As far as new writing projects go, I just finished final edits on an anthology piece called Matchmaker's Moon about a matchmaker who doesn't really believe in love but who is given a second crack at finding true love when her ex comes back to town.

I'm also editing my next full-length contemporary romance novel, called Every Heart Sings. It's the story about a rock star who's lost his way and the small-town community that helps him find his way back to the heart of his music. Bring in one heroine with an aversion to anything that smacks of the entertainment business and who is determined to run interference for her music-crazy nephew and you have enough trouble to keep everything hopping on this small North Carolina island.

I just started writing the first draft of my next category length (50,000-word) contemporary romance, Tricks. This is the story of a national snowboard champion who must face her biggest fear to qualify for the next Winter Olympics. Sparks fly when she encounters small-town police chief and SAR first responder, Eli Scott, when he's forced to rescue her during a freak blizzard.

Finally, I'm working on a new adult erotic romance called The Boy Next Door. When twenty-one-year old Gwen Sanders comes home, she wants only one thing . . . to get the attention of Brody Thompson, the boy next door, who she's secretly loved since she was sixteen. She'll do almost anything to find out what the sexy recreational sports tour guide does with his clients at his clandestine monthly Barn Bash. She's about to find out. One way or another.

How does my work differ from others of its genre?
There's a lot of excellent contemporary romance out there. I love writing stories set in small-town communities where a quirky cast of characters gets involved in bringing two people together. My stories are also hot. I don't close the bedroom door. I love lots of sexual tension and steamy sex in my books. And, there's usually one protagonist who is trying to overcome or heal a past wound. Often, that protagonist's love interest is integral in helping him/her complete that process.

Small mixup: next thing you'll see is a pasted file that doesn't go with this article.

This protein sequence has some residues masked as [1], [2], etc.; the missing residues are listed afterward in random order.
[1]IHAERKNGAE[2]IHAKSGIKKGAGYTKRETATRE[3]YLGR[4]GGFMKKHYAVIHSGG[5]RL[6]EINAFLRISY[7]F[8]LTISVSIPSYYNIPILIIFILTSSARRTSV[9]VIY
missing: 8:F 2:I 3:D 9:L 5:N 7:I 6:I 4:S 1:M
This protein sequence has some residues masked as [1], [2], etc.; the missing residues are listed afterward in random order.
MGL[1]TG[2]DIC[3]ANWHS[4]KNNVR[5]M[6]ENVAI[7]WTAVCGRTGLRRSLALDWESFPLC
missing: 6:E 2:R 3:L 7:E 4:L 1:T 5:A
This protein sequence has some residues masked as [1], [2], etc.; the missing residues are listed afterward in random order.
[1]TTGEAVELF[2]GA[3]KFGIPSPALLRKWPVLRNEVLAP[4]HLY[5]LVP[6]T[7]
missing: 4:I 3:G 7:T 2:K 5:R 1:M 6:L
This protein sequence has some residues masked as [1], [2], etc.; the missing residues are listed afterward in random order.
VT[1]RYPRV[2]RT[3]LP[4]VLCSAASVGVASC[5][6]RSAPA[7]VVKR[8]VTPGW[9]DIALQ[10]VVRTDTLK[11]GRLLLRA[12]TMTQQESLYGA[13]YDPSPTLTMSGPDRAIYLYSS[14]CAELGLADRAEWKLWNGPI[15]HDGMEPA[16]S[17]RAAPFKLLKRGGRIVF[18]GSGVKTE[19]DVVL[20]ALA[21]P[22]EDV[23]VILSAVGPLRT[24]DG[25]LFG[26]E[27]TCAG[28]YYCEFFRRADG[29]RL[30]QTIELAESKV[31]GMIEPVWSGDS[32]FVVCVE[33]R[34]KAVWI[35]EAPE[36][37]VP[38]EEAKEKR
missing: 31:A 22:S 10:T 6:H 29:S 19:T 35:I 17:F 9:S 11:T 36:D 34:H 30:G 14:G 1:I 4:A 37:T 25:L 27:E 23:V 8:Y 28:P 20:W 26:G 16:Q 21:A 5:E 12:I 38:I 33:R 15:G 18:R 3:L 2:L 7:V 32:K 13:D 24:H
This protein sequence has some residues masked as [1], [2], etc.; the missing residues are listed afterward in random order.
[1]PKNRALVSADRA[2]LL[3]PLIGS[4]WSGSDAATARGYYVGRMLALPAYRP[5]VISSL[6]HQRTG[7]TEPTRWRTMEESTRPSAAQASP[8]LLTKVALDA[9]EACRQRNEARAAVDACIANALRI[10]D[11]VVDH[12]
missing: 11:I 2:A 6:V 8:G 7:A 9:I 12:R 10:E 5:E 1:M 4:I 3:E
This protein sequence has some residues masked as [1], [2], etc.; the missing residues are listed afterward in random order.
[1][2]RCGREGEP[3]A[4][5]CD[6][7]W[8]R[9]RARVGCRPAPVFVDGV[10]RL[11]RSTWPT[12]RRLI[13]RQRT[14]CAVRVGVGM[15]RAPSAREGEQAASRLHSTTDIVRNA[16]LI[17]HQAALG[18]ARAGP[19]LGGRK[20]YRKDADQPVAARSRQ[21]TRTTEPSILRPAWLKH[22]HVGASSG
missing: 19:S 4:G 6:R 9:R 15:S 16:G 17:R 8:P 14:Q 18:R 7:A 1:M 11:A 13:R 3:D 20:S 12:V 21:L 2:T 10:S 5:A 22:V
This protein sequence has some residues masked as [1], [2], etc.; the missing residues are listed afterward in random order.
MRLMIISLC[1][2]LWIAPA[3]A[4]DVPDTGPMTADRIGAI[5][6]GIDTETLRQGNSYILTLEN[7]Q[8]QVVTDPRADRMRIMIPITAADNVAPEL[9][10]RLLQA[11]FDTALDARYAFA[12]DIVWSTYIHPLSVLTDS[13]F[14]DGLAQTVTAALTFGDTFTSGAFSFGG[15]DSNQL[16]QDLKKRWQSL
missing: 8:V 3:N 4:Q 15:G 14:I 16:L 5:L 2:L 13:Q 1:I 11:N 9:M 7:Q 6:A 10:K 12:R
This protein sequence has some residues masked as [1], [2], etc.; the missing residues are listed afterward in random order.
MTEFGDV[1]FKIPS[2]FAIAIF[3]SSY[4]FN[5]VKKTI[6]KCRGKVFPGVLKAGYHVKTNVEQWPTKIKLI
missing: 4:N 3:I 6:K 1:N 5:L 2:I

The tagline I've claimed for my brand is "contemporary and paranormal romance with heart and passion." Even in my paranormal romance, you'll find the same familiar contemporary romance tropes I employ in my contemporaries. There's a huge overlap. The only difference is that in my paranormal romance you'll find a touch of magical realism along with the small-town contemporary romance.

Why do I write what I do? 
I'm a small-town girl. Born and bred. I now live in the suburbs of Washington, DC. I miss the small-town way of life. It's amazing to me how much we crave community today. And I think that's why lots of readers love small-town-based contemporary romance. I know it's why I read it. I'm looking for characters who connect with their neighbors and learn how to navigate the sometimes sticky ties of dysfunctional family life. As always, I'm writing stories I want to read, because I always run out of titles and good authors to read.

How does your writing process work?
I’m what they like to call a Plan-ster. I do some initial planning, then I’m a pantser--I wing it. I know at least one character when I start out. I know the opening scene, and I know the ending. I usually plan a few high points between, but other than that, that's all I know when I get started. I enjoy the discovery process that comes for me during the creative writing of a story too much to worry about planning out every little detail of my book first.

So what I usually do is I come up with the core concept of the story and write a little blurb about it, combining a Michael Hauge and a Bob Mayer type of process. Once I have my short paragraph--maybe twenty-five or so words. I’ll come up with a list of plot points. Things I know need to happen in my story from beginning to end. It’s everything I know about the story. It can be in order, or it can be out of order, it doesn't matter. At times I've done this on the computer then printed the plot points out and taped them onto individual index cards. That way, I can shuffle the points around and move them as I need. These are the tent poles, as Jenny Cruise calls them--the plot points that hold up my story.